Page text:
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Here we go again!

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   My son and his family have been here with us since the last of July. On August 31st they will be returning to Africa. During his stay with us, he finished his dissertation! Writing the word ‘finished’ took seconds and in no way reflected the intense scope of the work involved. 

   I will write more about all of this later, for this blog will focus on a surprising bend in the path God has me on at the moment. My youngest daughter along with her husband and two daughters, moved to San Antonio recently. (Aug. 18, as a matter of fact). My son in law is the new Next Gen pastor (abbreviation for Generation) in a church in that city.

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 My daughter first mentioned the possibility of this move way back in April. Emotionally, I was devastated. For 8 years I have savored every moment I had with them. Their firstborn daughter was about 19 months when they moved here from Kentucky. While here, their 2nd born daughter arrived. Those two set about filling my life with joy and laughter. Now all this was coming to a screeching and painful halt!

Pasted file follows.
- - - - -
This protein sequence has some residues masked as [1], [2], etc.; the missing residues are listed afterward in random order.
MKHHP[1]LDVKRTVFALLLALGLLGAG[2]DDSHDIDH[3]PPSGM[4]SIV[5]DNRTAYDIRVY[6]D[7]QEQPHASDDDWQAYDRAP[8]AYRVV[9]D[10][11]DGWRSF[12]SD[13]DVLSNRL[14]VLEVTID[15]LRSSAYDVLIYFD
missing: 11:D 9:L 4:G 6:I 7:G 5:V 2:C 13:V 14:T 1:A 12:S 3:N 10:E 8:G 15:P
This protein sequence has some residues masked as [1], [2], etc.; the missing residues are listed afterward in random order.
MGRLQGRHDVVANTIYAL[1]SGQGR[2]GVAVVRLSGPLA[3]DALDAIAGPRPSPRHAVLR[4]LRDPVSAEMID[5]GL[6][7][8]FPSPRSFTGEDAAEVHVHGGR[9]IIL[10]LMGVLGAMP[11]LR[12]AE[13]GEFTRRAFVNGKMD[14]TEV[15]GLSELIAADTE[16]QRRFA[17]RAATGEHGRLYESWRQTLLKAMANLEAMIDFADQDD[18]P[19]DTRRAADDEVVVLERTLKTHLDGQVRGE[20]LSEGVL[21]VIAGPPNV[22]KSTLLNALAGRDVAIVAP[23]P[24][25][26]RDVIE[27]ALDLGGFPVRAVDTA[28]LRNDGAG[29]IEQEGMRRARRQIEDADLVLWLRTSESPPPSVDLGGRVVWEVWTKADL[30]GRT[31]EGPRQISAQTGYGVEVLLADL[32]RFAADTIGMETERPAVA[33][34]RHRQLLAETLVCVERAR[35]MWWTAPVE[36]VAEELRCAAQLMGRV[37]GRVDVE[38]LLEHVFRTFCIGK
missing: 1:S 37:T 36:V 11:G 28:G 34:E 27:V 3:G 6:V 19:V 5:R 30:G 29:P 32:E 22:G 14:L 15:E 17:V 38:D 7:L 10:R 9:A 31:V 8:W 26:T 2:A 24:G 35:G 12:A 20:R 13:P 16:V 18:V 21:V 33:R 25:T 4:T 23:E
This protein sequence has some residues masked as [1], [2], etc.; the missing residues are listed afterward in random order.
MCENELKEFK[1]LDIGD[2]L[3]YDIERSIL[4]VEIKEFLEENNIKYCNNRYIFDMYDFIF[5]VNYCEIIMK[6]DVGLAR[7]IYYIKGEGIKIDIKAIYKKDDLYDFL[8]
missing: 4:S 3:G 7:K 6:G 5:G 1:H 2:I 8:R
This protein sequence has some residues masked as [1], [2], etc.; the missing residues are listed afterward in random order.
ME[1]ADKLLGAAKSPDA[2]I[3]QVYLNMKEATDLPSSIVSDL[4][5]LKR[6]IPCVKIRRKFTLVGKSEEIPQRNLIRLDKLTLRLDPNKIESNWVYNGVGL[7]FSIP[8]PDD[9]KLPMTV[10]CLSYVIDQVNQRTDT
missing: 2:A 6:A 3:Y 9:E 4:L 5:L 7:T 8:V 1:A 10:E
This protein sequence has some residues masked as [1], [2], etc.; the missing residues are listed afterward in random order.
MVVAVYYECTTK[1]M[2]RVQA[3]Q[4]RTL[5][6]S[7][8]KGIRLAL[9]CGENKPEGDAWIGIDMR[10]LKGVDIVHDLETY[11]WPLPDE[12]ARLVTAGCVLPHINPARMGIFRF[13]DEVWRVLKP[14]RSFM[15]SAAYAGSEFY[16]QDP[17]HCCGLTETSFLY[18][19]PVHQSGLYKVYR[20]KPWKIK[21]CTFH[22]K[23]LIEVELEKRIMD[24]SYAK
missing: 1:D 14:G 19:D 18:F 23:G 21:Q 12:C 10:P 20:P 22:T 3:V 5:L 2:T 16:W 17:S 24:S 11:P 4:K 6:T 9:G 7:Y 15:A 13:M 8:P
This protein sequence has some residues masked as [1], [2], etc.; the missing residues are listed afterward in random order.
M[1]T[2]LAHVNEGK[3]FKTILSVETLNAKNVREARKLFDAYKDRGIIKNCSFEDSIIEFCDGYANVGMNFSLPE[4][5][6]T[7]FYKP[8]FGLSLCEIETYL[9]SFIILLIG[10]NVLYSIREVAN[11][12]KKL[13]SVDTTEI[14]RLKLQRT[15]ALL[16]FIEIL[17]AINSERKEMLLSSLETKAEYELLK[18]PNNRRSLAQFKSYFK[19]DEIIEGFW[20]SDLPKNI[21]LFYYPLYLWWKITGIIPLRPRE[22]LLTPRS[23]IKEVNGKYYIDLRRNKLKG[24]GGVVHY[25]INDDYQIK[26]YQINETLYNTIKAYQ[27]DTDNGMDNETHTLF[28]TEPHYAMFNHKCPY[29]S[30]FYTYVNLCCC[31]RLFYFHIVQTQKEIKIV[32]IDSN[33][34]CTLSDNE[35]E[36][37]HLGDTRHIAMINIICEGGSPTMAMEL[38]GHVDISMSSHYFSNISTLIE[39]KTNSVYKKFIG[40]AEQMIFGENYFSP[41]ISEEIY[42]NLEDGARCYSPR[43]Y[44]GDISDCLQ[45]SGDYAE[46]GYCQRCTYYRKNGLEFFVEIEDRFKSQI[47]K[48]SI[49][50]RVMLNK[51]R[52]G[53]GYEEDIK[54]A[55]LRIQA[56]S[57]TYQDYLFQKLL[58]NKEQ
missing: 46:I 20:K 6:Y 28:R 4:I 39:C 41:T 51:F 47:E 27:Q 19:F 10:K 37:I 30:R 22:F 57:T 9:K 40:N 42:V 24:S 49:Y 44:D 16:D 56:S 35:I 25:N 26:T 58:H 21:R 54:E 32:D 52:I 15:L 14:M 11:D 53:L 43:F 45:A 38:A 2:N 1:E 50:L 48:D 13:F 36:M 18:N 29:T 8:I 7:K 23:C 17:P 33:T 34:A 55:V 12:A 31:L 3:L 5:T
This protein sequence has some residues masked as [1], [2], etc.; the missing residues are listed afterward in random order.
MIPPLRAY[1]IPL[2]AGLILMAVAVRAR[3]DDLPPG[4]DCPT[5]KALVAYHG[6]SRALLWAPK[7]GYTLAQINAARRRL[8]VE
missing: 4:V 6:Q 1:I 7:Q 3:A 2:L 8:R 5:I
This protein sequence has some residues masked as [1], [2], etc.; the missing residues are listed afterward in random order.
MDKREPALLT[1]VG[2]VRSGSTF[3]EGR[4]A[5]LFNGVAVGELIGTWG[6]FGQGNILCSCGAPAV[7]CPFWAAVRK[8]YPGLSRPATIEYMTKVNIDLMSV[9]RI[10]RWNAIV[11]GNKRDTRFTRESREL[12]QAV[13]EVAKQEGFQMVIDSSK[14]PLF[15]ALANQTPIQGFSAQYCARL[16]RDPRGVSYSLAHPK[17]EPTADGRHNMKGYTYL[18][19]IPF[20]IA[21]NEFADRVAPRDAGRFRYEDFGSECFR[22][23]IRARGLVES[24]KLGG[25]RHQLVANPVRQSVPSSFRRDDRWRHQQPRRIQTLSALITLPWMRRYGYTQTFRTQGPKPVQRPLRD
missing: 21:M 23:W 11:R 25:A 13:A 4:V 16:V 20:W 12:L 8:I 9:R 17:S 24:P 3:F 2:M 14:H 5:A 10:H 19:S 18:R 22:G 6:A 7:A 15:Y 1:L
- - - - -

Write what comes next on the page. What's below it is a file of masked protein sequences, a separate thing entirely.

Two of my daughters gave birth to girls about 4 months apart. Those little girls formed a friendship from the get go. With a full heart, I have watched their ‘bff’ friendship blossom over the years. I could only imagine how hard this separation would be on them. I hurt for my precious granddaughters as much as I hurt for myself. 

  In an attempt to seek solace, I pulled out the hard copy of my first blog post of Jan. 4, 2012. I spent some time reading over the posts of when I first released my son and daughter in law to the mission field. I was reminded that obedience can be painful but God would not allow it to overwhelm me. 

   I write another blog about the attack of fiery darts or negative thinking. During this summer of extreme highs and lows, I have fought off a barrage of negative thoughts. Past experience kept me grounded in the truth that these attacks would not overwhelm me. Yet, I am battle worn and my strength has been depleted.

However,God in His ever so tender concern (also referred to as grace) has given me the following encouragement.

The righteous cry out, and the LORD hears, and delivers them from all their troubles. The LORD is near the brokenhearted, He saves those crushed in spirit. Psalm 34:17

That is my anchor these days!